Islamists surge in Egypt polls

Islamists surge in Egypt polls

Muslim Brotherhood prefers to have a rainbow parliament

Egypt's first free election in six decades is unfolding in three stages until January. Even then, the generals who stepped in when an uprising toppled Mubarak in February will not hand power over to civilians until after a presidential vote in mid-2012. “This is the first time our vote counts,” said Fatma Sayed, a government employee voting in Suez, recalling the rigged polls of the 30-year Mubarak era.

The Muslim Brotherhood, its hardline Salafi rivals and a moderate faction won about two-thirds of party-list votes in the first round. But the Brotherhood has signalled it wants a broad coalition, not a narrow Islamist front, in an assembly whose main task is to draft a new constitution.

As in the first round, voting was largely peaceful, but a gunfight between supporters of rival candidates closed a polling station on Cairo’s outskirts. No one was killed. Seven people were detained.

A party list led by the Muslim Brotherhood's Freedom and Justice Party (FJP) came top in the first round, with Salafi Islamists runners up. Liberals were pushed into third place and are trying to fight back. “I think the major trend will continue (in the second round) with some minor changes. The FJP will be first, but I think the percentage will be reduced relative to the first round,” said Hassan Abou Taleb, political analyst at the Al Ahram Centre for Political and Strategic Studies.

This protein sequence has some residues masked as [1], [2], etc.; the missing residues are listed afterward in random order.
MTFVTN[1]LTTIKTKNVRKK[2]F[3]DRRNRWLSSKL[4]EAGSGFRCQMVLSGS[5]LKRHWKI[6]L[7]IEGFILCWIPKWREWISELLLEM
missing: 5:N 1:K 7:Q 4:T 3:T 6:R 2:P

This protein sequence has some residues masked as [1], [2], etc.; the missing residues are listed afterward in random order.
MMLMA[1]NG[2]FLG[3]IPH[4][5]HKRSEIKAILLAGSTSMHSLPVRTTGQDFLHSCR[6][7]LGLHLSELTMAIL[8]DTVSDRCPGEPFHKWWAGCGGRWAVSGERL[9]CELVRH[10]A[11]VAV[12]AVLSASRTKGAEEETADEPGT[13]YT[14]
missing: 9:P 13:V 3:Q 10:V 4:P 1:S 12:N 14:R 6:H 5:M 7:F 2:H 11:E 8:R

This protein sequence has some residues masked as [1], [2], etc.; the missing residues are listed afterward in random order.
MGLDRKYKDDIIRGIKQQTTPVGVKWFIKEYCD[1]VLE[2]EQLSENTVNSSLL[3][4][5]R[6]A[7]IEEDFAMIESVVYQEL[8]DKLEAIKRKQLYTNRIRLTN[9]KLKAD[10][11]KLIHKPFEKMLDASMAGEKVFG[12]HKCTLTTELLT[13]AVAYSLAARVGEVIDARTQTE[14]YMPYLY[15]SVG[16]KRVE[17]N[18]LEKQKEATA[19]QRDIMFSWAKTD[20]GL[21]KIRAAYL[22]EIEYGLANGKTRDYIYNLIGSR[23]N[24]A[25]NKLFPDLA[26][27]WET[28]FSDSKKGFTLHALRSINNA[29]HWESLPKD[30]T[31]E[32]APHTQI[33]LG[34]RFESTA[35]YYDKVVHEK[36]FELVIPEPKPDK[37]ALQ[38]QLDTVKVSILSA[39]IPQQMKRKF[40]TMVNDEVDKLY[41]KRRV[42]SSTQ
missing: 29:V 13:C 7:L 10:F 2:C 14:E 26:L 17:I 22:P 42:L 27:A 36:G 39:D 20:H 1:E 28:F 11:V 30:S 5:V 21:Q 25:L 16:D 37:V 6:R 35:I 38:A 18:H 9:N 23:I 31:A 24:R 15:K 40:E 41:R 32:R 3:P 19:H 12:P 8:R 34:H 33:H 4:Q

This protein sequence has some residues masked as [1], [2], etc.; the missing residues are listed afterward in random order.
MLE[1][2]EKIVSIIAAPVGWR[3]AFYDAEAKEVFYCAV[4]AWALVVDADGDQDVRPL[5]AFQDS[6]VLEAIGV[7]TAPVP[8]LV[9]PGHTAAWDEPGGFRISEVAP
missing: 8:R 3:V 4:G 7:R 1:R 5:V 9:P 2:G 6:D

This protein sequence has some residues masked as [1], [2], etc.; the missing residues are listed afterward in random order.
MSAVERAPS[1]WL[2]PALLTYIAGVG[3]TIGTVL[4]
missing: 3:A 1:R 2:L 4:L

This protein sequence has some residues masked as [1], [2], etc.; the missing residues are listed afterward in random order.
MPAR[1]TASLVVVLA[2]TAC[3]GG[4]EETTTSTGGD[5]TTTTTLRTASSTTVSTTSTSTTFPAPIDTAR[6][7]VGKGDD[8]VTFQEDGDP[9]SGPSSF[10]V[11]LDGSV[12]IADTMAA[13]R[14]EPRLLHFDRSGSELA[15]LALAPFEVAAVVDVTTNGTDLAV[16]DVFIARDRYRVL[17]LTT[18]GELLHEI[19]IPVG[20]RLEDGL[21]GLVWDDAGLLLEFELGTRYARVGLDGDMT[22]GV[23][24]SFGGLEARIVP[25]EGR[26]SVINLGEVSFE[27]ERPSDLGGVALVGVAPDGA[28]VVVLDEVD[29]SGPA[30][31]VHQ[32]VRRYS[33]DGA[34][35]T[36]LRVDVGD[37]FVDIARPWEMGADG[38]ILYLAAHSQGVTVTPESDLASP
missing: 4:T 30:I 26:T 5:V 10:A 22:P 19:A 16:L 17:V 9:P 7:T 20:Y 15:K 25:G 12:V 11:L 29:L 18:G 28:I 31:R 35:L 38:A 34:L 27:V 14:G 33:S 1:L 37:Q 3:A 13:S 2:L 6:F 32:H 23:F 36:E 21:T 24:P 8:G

He said some voters, concerned by the rise of Islamists who they fear could introduce religious strictures, might boost liberals, but he did not expect a significant swing.

The Egyptian Bloc alliance, which includes liberal parties founded just months ago in the wake of Mubarak's downfall, and the decades-old liberal Wafd party together secured about 20 per cent of the votes for party lists in the first round.

Liberal politicians say they are trying to coordinate more effectively this time to avoid splitting their vote and revitalize campaigns with more active street canvassing. Muslim Brotherhood leader Mohamed Badie has sought to reassure voters, saying his group wants to work in a broad coalition and does not want a showdown with the army. “We will not rule Egypt alone. Parliament will include all the colours of the rainbow that must agree on one direction, one goal,” he told a television channel this month.

Some analysts say the Brotherhood might prefer to find non-Islamist allies in parliament, rather than lining up with the main Salafi al-Nour Party.

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